Foster Care Crisis Begs for Cooperation

November 9, 2015

 

There are a number of organizations in the United States and around the globe that work for the betterment of foster children, but in most cases they work autonomously.

Although their primary missions are the same (to provide a safe and healthy environment for the children in their care), they lack consistent coordination and interaction with their “sister” institutions. 

 

These organizations work hard to provide children with the best facilities and services, but they are often limited to serving the children located within their immediate physical location. Oftentimes, remote and rural areas can cover large geographic areas, placing unique and difficult demands on agencies. Additionally, those organizations located within higher-populated areas can be faced with even more complex and difficult strains on their services and resources because of higher demand. 

Communication and integration between the organizations is essential to alleviate the strain and limited resources within the organizations themselves. Throughout recent history we have many examples of situations where citizens from around the world have come together to provide resources, rescue and aid to nations in distress following natural disasters. When these citizens, working in colaboration for the greater good, have come together with a united plan of attack, they have been able to put aside politcal differences and cut red tape to solve an immediate crisis.  Foster-care organizations must develop ways to set aside individual agendas, cut red tape and work in concert to solve the immediate crisis that surrounds the foster-care system in this county.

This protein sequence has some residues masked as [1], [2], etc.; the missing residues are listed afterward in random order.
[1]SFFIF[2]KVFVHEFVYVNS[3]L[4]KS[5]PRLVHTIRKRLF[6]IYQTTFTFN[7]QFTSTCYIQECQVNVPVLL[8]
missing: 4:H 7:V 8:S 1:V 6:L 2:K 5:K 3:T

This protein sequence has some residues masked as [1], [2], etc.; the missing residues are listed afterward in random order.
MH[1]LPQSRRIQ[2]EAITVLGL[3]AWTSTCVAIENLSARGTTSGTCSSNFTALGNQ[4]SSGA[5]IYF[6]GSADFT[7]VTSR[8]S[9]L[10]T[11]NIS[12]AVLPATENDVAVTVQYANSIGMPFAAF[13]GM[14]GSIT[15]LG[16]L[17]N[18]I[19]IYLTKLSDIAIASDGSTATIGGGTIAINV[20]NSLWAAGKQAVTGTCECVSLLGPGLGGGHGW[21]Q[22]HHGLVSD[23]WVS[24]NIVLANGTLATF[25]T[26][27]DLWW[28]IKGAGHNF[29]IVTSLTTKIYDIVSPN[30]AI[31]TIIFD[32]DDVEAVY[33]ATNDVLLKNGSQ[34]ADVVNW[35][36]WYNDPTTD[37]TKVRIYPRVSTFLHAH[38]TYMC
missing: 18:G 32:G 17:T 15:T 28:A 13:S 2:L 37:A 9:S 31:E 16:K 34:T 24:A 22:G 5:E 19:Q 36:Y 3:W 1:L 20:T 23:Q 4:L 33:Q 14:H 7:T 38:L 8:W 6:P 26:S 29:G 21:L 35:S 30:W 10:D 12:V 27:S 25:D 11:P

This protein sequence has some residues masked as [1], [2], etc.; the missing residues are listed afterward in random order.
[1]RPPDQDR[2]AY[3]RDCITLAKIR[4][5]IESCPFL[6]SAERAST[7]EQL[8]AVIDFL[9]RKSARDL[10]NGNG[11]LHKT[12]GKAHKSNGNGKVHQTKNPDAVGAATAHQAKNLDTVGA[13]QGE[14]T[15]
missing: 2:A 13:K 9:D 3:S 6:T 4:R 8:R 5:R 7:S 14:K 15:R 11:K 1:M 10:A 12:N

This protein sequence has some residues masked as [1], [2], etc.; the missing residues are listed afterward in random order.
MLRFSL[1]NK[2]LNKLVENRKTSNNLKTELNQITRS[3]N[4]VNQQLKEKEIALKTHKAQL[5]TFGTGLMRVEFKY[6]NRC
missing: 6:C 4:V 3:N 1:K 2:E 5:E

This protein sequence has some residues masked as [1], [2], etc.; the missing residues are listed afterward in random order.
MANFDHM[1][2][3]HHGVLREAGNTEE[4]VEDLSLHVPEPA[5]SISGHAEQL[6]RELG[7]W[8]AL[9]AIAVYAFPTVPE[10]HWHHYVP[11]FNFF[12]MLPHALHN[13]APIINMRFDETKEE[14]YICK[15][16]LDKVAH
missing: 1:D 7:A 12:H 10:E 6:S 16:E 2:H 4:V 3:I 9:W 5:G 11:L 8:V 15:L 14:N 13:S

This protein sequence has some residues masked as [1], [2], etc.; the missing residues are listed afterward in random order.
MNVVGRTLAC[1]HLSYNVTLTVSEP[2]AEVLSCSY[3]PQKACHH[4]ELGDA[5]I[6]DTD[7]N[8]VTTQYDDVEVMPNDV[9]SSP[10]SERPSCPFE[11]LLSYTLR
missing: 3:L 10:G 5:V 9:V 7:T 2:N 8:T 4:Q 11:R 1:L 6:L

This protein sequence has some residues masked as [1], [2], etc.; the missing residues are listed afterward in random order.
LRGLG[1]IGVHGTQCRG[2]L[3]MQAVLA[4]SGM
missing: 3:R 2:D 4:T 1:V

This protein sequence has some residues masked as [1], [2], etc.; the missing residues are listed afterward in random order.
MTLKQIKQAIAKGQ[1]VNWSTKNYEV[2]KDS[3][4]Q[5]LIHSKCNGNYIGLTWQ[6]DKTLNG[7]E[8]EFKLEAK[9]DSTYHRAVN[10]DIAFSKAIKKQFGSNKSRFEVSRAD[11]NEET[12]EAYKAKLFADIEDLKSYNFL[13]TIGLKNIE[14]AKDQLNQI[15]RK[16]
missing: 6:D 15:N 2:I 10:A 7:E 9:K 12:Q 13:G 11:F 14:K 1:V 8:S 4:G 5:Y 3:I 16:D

One of the ways in which the organizations can attempt to interact with one another and work in a more efficient way is through a nationwide Internet foster-care database. With advancements in communiction technology being made on an unprecedented scale, formerly remote regions are now becoming accessible. More than ever organizations can connect with one another from across the globe in a matter of seconds. A nationwide foster-care database would allow various organizations to share information, ideas and location of children. It could also help link necessary resources with the appropriate child in need regardless of where the child resided at the time. 

 

Organizations would save money, time and resources if, through communication and the sharing of information, they could discontinue duplicate expenditures on aid for children. Care could be streamlined if a particular doctor, teacher or care-worker were able to access and provide information and services for more than one organization in mutiple locations. 

When organizations put aside politcal agendas and differences and come together for the greater good to solve a problem, they can work wonders. 

 

In this era of technology when volumes of information are at our fingertips, it would be of great help if the personal details of children in need were maintained in a secure form and shared by the right organizations so they could unite the right services with the appropriate child in need in more effective and efficient ways.

 

If the organizations would be willing to set aside personal agendas, join hands and cooperate with unified national database, there is no ceiling to what we could accomplish for the betterment of our children.

 

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